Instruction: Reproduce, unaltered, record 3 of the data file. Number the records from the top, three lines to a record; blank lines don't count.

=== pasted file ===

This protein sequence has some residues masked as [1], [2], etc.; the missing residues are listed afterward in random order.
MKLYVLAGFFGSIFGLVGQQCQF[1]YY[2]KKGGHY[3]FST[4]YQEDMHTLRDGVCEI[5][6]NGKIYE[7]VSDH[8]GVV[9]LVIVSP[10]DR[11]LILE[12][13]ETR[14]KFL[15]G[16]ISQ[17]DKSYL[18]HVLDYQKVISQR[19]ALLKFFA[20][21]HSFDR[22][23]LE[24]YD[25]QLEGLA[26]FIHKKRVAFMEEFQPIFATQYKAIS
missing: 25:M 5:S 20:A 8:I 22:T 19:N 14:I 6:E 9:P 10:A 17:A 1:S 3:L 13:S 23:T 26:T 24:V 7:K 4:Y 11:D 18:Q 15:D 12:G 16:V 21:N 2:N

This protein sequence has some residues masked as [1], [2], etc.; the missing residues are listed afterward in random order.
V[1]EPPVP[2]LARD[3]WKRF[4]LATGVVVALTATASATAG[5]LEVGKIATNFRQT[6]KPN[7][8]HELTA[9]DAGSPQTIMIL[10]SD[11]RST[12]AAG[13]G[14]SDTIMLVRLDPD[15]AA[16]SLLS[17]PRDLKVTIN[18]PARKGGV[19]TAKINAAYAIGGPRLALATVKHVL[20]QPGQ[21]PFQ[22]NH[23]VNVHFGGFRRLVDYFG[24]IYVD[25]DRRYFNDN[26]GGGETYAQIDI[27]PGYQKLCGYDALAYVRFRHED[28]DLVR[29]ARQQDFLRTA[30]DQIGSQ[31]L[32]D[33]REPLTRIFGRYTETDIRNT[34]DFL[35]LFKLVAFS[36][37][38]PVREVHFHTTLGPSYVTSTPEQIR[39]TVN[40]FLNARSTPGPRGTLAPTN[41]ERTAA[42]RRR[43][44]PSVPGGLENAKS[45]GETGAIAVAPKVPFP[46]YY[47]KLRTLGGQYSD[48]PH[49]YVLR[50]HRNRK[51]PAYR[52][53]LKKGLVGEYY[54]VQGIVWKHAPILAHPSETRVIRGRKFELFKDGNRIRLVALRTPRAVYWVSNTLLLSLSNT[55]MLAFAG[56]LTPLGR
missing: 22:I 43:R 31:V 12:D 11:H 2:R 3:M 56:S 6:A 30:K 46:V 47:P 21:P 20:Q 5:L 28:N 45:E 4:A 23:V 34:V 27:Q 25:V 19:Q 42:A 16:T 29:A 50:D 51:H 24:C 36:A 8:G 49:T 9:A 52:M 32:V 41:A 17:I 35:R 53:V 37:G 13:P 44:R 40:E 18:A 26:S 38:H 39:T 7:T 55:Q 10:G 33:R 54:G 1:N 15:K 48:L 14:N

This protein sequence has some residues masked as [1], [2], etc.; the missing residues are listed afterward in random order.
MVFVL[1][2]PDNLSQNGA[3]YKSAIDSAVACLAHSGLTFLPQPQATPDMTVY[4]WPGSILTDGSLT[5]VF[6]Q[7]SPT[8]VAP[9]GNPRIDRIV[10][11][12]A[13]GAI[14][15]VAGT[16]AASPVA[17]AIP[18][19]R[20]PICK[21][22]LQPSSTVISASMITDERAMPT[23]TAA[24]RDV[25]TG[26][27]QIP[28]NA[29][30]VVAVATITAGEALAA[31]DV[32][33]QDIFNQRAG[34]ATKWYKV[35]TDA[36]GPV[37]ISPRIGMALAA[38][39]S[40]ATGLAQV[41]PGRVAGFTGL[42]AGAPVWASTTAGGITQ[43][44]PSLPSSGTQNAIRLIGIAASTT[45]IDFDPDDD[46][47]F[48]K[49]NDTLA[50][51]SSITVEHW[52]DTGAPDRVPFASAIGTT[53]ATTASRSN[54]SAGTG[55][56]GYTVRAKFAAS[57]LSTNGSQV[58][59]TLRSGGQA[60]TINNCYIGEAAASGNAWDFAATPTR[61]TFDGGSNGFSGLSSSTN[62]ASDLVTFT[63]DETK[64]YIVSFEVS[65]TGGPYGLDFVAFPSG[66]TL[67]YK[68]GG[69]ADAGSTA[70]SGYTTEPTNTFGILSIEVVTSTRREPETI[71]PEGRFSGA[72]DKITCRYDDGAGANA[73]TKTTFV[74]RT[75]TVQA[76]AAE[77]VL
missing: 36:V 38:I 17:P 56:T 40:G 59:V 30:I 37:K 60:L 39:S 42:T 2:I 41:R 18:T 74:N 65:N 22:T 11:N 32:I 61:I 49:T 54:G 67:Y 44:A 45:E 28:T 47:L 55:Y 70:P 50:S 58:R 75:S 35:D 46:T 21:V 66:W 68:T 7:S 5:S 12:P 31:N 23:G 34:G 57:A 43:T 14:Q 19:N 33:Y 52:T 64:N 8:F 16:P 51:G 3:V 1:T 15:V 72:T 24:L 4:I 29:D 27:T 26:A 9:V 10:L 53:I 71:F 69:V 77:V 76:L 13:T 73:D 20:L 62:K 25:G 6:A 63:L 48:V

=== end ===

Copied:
This protein sequence has some residues masked as [1], [2], etc.; the missing residues are listed afterward in random order.
MVFVL[1][2]PDNLSQNGA[3]YKSAIDSAVACLAHSGLTFLPQPQATPDMTVY[4]WPGSILTDGSLT[5]VF[6]Q[7]SPT[8]VAP[9]GNPRIDRIV[10][11][12]A[13]GAI[14][15]VAGT[16]AASPVA[17]AIP[18][19]R[20]PICK[21][22]LQPSSTVISASMITDERAMPT[23]TAA[24]RDV[25]TG[26][27]QIP[28]NA[29][30]VVAVATITAGEALAA[31]DV[32][33]QDIFNQRAG[34]ATKWYKV[35]TDA[36]GPV[37]ISPRIGMALAA[38][39]S[40]ATGLAQV[41]PGRVAGFTGL[42]AGAPVWASTTAGGITQ[43][44]PSLPSSGTQNAIRLIGIAASTT[45]IDFDPDDD[46][47]F[48]K[49]NDTLA[50][51]SSITVEHW[52]DTGAPDRVPFASAIGTT[53]ATTASRSN[54]SAGTG[55][56]GYTVRAKFAAS[57]LSTNGSQV[58][59]TLRSGGQA[60]TINNCYIGEAAASGNAWDFAATPTR[61]TFDGGSNGFSGLSSSTN[62]ASDLVTFT[63]DETK[64]YIVSFEVS[65]TGGPYGLDFVAFPSG[66]TL[67]YK[68]GG[69]ADAGSTA[70]SGYTTEPTNTFGILSIEVVTSTRREPETI[71]PEGRFSGA[72]DKITCRYDDGAGANA[73]TKTTFV[74]RT[75]TVQA[76]AAE[77]VL
missing: 36:V 38:I 17:P 56:T 40:G 59:V 30:I 37:K 60:L 39:S 42:T 2:I 41:R 18:T 74:N 65:N 22:T 11:N 32:I 61:I 49:T 54:G 67:Y 44:A 45:E 28:T 47:L 55:Y 70:P 50:S 58:R 75:S 35:D 46:T 21:V 66:W 68:T 7:S 5:S 12:P 31:N 23:G 34:G 57:A 43:T 14:Q 19:N 33:Y 52:T 64:N 8:F 16:P 51:G 3:V 1:T 15:V 72:T 24:L 4:I 29:D 27:T 26:A 9:V 10:L 53:I 71:F 69:V 77:V 76:L 13:T 73:D 20:L 62:K 25:G 6:A 63:L 48:V